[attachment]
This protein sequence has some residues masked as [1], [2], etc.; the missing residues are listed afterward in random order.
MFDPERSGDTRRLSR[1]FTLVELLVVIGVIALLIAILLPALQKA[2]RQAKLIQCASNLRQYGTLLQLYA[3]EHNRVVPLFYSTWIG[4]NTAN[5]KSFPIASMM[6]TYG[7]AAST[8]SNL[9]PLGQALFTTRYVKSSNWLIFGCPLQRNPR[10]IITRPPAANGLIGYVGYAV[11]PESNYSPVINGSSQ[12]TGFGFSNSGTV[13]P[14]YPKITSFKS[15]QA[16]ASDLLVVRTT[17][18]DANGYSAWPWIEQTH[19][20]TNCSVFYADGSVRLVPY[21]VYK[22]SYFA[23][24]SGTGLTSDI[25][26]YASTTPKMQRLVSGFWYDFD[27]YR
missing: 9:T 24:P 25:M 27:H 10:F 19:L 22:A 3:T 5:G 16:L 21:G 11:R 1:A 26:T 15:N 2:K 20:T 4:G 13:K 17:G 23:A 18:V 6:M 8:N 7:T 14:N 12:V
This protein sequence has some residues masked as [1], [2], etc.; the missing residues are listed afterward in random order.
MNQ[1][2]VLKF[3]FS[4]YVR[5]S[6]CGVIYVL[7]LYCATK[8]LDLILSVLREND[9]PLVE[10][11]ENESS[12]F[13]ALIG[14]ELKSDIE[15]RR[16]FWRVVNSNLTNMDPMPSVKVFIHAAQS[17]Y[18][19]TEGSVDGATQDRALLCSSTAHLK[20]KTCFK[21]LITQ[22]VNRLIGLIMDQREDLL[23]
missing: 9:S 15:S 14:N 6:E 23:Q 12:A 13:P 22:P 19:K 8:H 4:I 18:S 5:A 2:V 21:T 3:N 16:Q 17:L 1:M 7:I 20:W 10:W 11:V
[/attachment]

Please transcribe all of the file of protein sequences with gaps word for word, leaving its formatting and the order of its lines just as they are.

This protein sequence has some residues masked as [1], [2], etc.; the missing residues are listed afterward in random order.
MFDPERSGDTRRLSR[1]FTLVELLVVIGVIALLIAILLPALQKA[2]RQAKLIQCASNLRQYGTLLQLYA[3]EHNRVVPLFYSTWIG[4]NTAN[5]KSFPIASMM[6]TYG[7]AAST[8]SNL[9]PLGQALFTTRYVKSSNWLIFGCPLQRNPR[10]IITRPPAANGLIGYVGYAV[11]PESNYSPVINGSSQ[12]TGFGFSNSGTV[13]P[14]YPKITSFKS[15]QA[16]ASDLLVVRTT[17][18]DANGYSAWPWIEQTH[19][20]TNCSVFYADGSVRLVPY[21]VYK[22]SYFA[23][24]SGTGLTSDI[25][26]YASTTPKMQRLVSGFWYDFD[27]YR
missing: 9:T 24:P 25:M 27:H 10:F 19:L 22:A 3:T 5:G 16:L 21:G 11:R 1:A 26:T 15:N 2:K 20:T 4:G 13:K 17:G 23:A 18:V 6:M 8:N 7:T 14:N 12:V
This protein sequence has some residues masked as [1], [2], etc.; the missing residues are listed afterward in random order.
MNQ[1][2]VLKF[3]FS[4]YVR[5]S[6]CGVIYVL[7]LYCATK[8]LDLILSVLREND[9]PLVE[10][11]ENESS[12]F[13]ALIG[14]ELKSDIE[15]RR[16]FWRVVNSNLTNMDPMPSVKVFIHAAQS[17]Y[18][19]TEGSVDGATQDRALLCSSTAHLK[20]KTCFK[21]LITQ[22]VNRLIGLIMDQREDLL[23]
missing: 9:S 15:S 14:N 6:E 23:Q 12:A 13:P 22:P 19:K 8:H 4:I 18:S 5:A 2:V 21:T 3:N 16:Q 17:L 1:M 7:I 20:W 10:W 11:V